According to TransmissionHub data, three new projects, representing $48m, were announced in May, including one by American Electric Power (NYSE:AEP) unit, Appalachian Power.
Appalachian Power announced the new Haysi Transmission Line Rebuild Project, which involves replacing approximately seven miles of existing 69-kV transmission line. The line starts near the Kentucky-Virginia border and ends by the Haysi substation. The $15m project is expected to ensure reliability in the region, and to be energized mid-2019.
AEP’s Southwestern Electric Power Company (SWEPCO) has plans for the new Summer Grove Area Improvements project, which involves building 1.5 miles of new 69-kV transmission line from the Summer Grove and proposed Leaside Way substations. The project also involves rerouting one mile of 138-kV in order to ensure reliability. The $25m project is expected to be completed by 2019.
SWEPCO is also planning a new Hallsville to Longview Rebuild. The project involves replacing seven miles of existing 69-kV transmission line to ensure reliability. The $8m project is expected to be energized by summer 2018.
Various projects saw changes in May. For instance, the Bonneville Power Administration on May 18 said that it will not build the I-5 Corridor Reinforcement Project, a proposed 80-mile, 500-kV transmission line that would have extended from Castle Rock, Wash., to Troutdale, Ore. In BPA’s May 18 statement, BPA Administrator Elliot Mainzer said: “Given the extensive work we’ve done in the past 15 months with regional partners and others, we are now confident that we can continue to meet the demands on the grid without building this 80-mile line in southwest Washington. We will always make safe and reliable transmission service a priority. We also recognize a growing need to be flexible and agile in our business practices to create the greatest value to electricity ratepayers in the Northwest.”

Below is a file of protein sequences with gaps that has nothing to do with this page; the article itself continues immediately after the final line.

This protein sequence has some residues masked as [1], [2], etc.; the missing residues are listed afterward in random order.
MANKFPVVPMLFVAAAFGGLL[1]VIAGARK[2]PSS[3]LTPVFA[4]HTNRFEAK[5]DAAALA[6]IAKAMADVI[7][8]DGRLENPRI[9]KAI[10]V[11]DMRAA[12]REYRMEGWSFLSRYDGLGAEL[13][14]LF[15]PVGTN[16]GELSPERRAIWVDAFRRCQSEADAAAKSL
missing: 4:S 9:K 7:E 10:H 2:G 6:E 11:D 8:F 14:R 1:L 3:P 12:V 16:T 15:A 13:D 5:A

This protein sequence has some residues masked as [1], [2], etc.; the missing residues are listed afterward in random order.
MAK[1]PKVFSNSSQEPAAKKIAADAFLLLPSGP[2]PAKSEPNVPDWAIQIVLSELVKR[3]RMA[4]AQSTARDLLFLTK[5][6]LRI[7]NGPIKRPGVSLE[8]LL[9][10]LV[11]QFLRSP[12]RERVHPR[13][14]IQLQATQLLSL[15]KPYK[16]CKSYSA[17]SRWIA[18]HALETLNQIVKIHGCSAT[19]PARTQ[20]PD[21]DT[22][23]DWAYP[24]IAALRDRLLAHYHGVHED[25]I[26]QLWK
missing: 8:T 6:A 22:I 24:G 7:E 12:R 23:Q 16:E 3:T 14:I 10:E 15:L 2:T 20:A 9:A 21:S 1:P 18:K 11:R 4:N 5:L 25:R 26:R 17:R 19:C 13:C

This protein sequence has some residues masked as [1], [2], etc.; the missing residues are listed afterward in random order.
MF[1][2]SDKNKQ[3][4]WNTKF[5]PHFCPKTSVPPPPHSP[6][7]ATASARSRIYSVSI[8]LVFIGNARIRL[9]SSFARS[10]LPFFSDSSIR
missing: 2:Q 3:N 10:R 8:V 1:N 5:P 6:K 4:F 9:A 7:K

Mainzer noted that the scope, impact, and increasing budget for the project became the catalyst for pushing BPA to reconsider its existing analytical processes, its commercial business practices, and its implementation of federal reliability standards.
The City of Garland received approval from the Public Utility Commission of Texas for its purposed Rusk to Panola Transmission Line Project. The 345-kV, 38-mile project would extend from the new Rusk substation in Rusk County to the new Panola substation in Panola County, which would be built by Rusk Interconnection LLC, and owned by Garland.
Dominion Energy Virginia received project construction authorization from the Virginia State Corporation Commission for its planned Cunningham-Dooms Rebuild, which involves replacing the existing 500-kV, 32.7-mile transmission line in Fluvanna, Albemarle, and Augusta counties. The rebuild is necessary to assure continued reliability in the region. The in-service date for the project is summer 2019.
The Public Utilities Commission of Ohio staff, in a May 30 report filed with the Ohio Power Siting Board (OPSB), said that FirstEnergy’s (NYSE:FE) American Transmission Systems, Incorporated (ATSI) has demonstrated the basis of need for the East Springfield-Tangy 138-kV Loop to Broadview Substation Expansion Project. Staff said that the $11.2m project is needed to improve the quality and reliability of electric service and to expand the electric transmission system to meet anticipated growth in the Clark County area for the near future. ATSI plans to place the transmission line in service by November 2018, staff said.